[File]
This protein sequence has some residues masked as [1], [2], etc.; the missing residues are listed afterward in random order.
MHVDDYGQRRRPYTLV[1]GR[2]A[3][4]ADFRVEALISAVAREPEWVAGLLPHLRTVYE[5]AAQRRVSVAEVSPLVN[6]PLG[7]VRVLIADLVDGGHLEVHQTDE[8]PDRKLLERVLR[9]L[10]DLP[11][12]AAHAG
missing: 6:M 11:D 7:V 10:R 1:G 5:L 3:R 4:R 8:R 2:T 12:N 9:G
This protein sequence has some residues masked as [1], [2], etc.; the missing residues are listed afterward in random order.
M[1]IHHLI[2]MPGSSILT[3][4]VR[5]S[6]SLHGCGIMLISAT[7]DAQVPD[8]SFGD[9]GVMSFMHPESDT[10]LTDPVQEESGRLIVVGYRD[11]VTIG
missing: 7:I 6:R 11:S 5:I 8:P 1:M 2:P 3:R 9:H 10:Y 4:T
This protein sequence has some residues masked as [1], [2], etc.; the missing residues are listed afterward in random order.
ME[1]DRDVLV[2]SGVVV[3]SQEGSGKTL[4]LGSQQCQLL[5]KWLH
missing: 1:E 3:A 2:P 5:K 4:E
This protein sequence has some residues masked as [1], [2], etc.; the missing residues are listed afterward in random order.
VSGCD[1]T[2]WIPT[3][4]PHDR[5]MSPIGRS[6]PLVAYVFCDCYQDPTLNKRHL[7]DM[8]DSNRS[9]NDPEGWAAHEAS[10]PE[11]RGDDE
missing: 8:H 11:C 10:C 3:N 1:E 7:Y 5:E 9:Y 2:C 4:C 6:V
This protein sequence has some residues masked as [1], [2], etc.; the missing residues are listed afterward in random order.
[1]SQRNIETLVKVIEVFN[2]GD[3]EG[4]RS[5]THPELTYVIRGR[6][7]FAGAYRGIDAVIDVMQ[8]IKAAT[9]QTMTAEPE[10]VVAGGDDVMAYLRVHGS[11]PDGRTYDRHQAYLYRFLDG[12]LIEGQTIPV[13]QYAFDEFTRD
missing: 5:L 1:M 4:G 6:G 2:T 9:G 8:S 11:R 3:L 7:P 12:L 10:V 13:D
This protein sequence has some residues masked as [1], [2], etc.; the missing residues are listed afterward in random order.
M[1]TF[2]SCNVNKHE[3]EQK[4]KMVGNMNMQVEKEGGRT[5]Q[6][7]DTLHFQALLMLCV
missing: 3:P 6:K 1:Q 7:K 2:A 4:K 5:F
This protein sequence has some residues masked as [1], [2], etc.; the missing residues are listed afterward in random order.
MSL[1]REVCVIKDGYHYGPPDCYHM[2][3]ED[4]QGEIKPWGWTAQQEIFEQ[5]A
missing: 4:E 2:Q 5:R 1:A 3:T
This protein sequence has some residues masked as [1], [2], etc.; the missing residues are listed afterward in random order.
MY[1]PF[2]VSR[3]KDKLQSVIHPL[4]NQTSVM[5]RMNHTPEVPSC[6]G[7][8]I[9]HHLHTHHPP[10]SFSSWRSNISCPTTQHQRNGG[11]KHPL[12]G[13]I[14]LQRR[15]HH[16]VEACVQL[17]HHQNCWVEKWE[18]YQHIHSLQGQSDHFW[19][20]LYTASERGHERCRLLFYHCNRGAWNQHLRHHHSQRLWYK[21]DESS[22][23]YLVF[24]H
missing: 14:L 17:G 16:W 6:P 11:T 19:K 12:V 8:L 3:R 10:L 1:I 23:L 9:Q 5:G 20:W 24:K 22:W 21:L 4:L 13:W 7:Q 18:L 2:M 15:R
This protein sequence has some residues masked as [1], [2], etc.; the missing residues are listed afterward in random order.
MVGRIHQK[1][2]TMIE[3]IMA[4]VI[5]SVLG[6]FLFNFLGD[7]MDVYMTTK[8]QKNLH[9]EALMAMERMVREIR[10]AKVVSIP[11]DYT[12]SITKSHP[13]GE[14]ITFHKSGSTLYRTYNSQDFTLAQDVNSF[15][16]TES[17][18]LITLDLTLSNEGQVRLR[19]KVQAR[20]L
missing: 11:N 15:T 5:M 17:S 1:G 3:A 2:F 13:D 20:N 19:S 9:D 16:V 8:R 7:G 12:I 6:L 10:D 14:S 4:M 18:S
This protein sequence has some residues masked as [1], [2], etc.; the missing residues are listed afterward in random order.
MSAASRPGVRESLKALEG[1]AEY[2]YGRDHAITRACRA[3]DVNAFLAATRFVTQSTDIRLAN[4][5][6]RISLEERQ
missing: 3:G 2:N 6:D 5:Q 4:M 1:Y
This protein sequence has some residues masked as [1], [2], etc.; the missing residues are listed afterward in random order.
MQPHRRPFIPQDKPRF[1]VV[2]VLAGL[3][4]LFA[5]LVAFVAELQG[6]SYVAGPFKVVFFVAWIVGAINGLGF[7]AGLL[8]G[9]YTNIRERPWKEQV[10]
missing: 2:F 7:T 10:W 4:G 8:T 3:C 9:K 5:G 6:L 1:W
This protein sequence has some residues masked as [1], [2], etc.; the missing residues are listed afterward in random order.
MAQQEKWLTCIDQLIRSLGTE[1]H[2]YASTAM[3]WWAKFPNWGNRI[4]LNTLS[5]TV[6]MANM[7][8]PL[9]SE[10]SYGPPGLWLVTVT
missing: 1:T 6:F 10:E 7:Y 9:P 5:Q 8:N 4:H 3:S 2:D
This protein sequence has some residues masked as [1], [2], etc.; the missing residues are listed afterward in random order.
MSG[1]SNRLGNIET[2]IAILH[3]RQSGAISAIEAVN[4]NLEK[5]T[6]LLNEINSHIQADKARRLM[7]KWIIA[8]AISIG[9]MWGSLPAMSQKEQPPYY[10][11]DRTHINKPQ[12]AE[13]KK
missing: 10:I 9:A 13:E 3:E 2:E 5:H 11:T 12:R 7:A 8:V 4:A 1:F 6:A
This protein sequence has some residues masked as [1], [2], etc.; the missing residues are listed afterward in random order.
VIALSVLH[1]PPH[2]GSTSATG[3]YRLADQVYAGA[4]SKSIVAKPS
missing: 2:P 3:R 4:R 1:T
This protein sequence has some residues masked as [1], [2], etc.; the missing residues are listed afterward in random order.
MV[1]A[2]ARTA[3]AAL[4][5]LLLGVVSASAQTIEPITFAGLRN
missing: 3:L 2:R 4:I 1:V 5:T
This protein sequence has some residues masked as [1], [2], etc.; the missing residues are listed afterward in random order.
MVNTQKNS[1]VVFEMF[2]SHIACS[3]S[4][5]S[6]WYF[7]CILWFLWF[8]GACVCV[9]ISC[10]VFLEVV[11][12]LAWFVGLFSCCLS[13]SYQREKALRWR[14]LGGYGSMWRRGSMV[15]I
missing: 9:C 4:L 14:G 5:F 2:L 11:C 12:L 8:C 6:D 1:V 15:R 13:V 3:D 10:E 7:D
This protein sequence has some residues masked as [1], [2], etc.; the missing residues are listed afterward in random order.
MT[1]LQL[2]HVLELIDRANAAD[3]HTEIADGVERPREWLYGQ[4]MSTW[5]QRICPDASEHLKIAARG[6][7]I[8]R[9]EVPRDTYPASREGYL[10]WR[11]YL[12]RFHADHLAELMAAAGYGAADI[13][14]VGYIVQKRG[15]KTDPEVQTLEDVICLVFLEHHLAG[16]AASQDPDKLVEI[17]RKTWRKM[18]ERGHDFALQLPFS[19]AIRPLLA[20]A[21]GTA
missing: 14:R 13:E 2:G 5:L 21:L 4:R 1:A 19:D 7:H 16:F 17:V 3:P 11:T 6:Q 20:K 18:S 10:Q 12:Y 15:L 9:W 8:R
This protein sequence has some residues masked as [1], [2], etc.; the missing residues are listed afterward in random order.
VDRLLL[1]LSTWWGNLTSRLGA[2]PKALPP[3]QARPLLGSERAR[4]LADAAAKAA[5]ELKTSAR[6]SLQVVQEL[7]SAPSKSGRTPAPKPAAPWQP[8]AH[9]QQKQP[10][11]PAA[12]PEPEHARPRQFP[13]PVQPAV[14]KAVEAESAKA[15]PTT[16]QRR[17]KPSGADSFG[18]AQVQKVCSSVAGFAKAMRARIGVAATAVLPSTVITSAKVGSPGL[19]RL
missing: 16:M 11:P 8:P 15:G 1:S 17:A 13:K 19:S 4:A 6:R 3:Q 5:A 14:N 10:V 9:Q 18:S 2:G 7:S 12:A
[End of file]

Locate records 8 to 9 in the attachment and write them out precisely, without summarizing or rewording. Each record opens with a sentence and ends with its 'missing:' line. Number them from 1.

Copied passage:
This protein sequence has some residues masked as [1], [2], etc.; the missing residues are listed afterward in random order.
MY[1]PF[2]VSR[3]KDKLQSVIHPL[4]NQTSVM[5]RMNHTPEVPSC[6]G[7][8]I[9]HHLHTHHPP[10]SFSSWRSNISCPTTQHQRNGG[11]KHPL[12]G[13]I[14]LQRR[15]HH[16]VEACVQL[17]HHQNCWVEKWE[18]YQHIHSLQGQSDHFW[19][20]LYTASERGHERCRLLFYHCNRGAWNQHLRHHHSQRLWYK[21]DESS[22][23]YLVF[24]H
missing: 14:L 17:G 16:W 6:P 11:T 19:K 12:V 8:L 3:R 10:L 1:I 23:L 9:Q 5:G 20:W 24:K 22:W 21:L 4:L 13:W 7:Q 18:L 2:M 15:R
This protein sequence has some residues masked as [1], [2], etc.; the missing residues are listed afterward in random order.
MVGRIHQK[1][2]TMIE[3]IMA[4]VI[5]SVLG[6]FLFNFLGD[7]MDVYMTTK[8]QKNLH[9]EALMAMERMVREIR[10]AKVVSIP[11]DYT[12]SITKSHP[13]GE[14]ITFHKSGSTLYRTYNSQDFTLAQDVNSF[15][16]TES[17][18]LITLDLTLSNEGQVRLR[19]KVQAR[20]L
missing: 11:N 15:T 5:M 17:S 1:G 3:A 2:F 13:D 20:N 19:S 9:D 16:V 8:R 7:G 12:I 6:L 10:D 14:S 4:M 18:S